Pharaoh Ramesses II had to issue an Egyptian passport for passage to France for nearly three millennia after his death.
Ramesses II, also known as Ramesses the Great, was the third pharaoh of the Nineteenth Dynasty of Egypt.
Ramesses II is often regarded as the greatest, most celebrated, and most powerful pharaoh of the New Kingdom. His successors and later Egyptians called him the "Great Ancestor". On his death, he was buried in a tomb in the Valley of the Kings; his body was later moved to a royal cache where it was discovered in 1881 and is now on display in the Museum of Egyptian Antiquities.
In 1975, Maurice Bucaille, a French doctor studying his remains said that the mummy was threatened by fungus and needed urgent treatment to prevent total decay. French laws dictated that entry and transportation through the country required a valid passport. To comply with local laws, the Egyptian government issued a passport to the Pharaoh.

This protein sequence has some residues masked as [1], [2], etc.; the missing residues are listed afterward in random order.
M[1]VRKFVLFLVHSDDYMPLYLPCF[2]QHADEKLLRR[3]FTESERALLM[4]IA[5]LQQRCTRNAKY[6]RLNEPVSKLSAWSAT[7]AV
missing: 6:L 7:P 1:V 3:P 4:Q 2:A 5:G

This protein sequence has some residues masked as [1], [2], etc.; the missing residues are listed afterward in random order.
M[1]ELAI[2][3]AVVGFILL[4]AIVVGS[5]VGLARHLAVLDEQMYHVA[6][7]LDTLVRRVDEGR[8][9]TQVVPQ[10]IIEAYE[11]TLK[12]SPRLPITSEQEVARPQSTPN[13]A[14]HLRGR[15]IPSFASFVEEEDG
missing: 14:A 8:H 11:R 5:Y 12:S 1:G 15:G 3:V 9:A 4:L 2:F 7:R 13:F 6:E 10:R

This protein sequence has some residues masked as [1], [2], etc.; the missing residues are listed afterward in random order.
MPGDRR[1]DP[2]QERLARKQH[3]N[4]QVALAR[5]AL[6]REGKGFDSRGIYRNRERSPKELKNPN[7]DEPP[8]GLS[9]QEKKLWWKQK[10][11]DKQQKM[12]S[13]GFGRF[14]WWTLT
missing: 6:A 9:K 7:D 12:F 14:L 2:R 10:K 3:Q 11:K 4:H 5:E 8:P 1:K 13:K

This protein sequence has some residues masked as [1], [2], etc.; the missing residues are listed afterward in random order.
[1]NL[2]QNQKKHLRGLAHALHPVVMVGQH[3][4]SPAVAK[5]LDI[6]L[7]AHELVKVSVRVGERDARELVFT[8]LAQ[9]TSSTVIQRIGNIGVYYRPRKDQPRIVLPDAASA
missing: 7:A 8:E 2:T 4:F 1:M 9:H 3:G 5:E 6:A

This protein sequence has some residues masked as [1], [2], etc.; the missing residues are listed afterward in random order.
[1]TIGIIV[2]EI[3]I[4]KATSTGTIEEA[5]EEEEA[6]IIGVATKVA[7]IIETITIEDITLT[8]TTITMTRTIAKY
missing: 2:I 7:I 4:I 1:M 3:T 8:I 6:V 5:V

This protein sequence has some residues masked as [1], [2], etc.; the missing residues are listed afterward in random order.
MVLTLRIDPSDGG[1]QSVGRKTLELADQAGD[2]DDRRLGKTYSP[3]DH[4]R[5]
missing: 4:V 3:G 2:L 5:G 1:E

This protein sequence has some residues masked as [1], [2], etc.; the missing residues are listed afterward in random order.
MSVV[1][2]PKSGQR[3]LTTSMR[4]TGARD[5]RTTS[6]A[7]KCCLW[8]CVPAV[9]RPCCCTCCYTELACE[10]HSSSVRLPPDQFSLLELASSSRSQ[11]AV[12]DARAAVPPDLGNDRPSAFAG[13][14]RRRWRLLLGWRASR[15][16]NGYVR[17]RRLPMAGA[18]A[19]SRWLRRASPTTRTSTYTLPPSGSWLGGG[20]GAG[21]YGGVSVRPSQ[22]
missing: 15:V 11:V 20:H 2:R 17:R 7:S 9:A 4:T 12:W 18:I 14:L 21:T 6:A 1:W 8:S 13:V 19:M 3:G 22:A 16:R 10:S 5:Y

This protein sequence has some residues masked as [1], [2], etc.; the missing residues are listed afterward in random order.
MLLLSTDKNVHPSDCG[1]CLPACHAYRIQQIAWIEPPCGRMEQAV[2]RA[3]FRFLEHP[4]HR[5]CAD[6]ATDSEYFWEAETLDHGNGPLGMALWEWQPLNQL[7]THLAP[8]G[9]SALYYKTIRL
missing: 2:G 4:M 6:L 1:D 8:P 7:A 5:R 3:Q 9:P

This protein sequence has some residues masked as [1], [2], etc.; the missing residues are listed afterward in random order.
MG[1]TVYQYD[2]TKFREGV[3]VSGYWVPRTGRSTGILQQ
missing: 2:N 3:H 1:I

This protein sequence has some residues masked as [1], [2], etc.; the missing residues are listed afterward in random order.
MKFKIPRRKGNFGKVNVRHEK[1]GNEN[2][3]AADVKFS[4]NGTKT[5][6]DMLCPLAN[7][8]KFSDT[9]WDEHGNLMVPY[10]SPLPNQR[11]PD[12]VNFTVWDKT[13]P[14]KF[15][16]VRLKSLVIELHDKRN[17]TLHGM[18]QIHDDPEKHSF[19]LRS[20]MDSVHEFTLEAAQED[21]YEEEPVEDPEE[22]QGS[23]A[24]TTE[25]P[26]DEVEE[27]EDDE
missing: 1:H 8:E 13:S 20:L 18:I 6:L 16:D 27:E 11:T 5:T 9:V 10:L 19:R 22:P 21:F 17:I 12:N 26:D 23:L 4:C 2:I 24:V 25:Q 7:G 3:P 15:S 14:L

So In 1976, Ramesses II's remains were issued an Egyptian passport (nearly 3 thousand years after his death) so that he could be transported to Paris for an irradiated treatment to prevent a fungoid growth.
The New York Times reported on September 27, 1976, that "The mummy was greeted by the Secretary of State for Universities, Alice Saunter‐Seite, and an army detachment. Ramesses II, who ruled Egypt for 67 years, received special treatment at Le Bourget Airport."